Wednesday, April 22, 2009

Does depression contribute to high blood pressure?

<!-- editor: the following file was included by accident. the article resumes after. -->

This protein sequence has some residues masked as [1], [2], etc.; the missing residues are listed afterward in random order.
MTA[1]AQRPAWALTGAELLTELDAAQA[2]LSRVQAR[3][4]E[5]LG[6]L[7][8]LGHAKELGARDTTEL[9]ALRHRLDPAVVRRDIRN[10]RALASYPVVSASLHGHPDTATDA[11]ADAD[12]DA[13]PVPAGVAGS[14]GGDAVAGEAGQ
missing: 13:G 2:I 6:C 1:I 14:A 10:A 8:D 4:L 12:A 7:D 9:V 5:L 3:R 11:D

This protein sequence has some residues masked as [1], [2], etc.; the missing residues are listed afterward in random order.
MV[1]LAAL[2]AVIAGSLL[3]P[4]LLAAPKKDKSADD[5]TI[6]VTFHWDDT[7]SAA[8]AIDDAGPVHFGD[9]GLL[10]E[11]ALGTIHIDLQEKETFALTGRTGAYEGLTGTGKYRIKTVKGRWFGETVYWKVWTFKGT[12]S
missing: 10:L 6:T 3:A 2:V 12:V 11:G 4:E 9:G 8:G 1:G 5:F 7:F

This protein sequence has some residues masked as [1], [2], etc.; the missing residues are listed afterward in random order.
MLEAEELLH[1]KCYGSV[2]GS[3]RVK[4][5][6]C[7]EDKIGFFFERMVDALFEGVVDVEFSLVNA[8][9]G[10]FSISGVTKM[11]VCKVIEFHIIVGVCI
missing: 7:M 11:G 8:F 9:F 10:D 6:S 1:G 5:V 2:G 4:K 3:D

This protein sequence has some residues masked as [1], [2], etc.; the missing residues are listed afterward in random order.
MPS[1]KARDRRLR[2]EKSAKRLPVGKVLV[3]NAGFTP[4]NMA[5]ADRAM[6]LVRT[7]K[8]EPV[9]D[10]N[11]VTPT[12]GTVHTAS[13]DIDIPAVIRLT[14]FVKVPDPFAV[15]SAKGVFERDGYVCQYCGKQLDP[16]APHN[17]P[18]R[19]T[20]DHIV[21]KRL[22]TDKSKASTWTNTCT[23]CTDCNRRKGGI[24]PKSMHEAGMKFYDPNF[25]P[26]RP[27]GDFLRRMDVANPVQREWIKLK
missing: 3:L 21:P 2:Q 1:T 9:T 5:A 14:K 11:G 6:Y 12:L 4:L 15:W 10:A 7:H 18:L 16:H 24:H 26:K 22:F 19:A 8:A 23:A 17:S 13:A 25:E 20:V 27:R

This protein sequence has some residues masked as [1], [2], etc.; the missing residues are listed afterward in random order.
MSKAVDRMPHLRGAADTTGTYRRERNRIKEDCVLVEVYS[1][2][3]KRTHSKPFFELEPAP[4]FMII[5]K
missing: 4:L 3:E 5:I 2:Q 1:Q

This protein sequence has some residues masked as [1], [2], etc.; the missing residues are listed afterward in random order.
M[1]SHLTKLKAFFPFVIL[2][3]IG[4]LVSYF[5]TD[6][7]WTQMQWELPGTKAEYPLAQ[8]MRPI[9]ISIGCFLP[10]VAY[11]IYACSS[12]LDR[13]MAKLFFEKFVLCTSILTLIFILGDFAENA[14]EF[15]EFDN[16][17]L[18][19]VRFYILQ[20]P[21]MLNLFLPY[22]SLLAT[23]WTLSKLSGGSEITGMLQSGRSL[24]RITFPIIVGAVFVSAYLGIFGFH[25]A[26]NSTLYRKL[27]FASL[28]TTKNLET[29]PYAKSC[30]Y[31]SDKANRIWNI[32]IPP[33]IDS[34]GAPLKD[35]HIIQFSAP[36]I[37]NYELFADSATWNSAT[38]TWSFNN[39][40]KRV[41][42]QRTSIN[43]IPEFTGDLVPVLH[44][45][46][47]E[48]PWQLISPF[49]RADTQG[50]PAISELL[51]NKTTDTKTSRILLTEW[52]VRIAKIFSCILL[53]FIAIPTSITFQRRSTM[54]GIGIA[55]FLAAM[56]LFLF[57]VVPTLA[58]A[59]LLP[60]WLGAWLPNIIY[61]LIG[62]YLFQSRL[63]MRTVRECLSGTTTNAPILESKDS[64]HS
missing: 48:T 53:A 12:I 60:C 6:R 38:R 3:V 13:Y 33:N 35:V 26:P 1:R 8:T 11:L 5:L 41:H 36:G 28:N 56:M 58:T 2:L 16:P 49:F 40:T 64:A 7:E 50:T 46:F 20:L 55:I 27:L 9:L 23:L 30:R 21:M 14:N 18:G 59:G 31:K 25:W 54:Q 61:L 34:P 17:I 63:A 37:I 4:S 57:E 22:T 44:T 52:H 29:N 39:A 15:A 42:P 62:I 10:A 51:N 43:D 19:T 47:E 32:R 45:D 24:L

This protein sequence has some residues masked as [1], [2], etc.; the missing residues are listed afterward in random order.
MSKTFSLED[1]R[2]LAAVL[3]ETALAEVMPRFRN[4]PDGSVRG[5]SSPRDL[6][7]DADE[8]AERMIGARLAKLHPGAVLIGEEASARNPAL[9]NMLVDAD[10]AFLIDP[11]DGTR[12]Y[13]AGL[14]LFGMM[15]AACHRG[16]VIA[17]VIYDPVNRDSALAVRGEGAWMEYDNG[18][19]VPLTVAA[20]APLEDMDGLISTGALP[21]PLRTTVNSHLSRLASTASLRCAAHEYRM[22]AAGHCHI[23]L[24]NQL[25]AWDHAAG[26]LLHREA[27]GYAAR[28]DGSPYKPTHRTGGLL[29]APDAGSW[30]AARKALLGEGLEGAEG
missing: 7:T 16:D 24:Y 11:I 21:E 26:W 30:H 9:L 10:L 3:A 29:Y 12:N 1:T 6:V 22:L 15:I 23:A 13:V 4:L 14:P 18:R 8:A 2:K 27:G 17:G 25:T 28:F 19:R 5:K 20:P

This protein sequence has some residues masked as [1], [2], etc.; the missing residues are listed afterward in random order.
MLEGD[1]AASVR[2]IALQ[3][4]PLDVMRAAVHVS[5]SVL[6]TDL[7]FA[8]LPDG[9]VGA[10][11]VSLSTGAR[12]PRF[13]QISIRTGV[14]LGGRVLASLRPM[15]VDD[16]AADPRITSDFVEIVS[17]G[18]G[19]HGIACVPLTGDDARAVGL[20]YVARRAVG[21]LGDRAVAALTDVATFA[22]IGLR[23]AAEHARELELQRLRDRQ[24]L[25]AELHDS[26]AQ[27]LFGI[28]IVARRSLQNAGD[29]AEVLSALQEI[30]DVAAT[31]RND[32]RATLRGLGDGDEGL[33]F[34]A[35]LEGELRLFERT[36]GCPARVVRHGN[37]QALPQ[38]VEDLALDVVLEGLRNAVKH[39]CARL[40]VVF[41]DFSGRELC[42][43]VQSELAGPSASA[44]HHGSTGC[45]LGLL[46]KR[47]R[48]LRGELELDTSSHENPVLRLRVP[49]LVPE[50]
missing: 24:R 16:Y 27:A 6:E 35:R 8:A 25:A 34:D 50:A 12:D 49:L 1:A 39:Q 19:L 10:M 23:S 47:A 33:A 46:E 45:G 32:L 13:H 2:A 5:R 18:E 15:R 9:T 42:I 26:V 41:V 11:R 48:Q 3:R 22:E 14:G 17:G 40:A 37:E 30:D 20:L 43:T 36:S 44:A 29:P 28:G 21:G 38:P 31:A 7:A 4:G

According to population surveys, large number of medical conditions are associated with major depression. One of these is high blood pressure (hypertension). It is possible that being diagnosed with high blood pressure would lead to depression because receiving such a diagnosis may be a stressful even for some people. However, it is also possible that depression might increase the risk of high blood pressure. There are several mechanisms by which this might occur. One is that depression is characterized by activation of the autonomic nervous system, which is involved in the regulation of blood pressure. Another possibility is that immune activation, which occurs in depression, may lead to blood pressure changes. We recently used a Canadian health data source (a study called the NPHS) to explore the possibility that people with major depression would be more likely develop high blood pressure. The hypothesis was confirmed: an increased risk of high blood pressure was observed, see PubMed link. This does not necessarily mean that depression was causing high blood pressure. Another possibility is that there is a shared cause of both conditions. Nevertheless, people with major depression should be aware that they may be at higher risk and closer monitoring of their blood pressure may be warranted.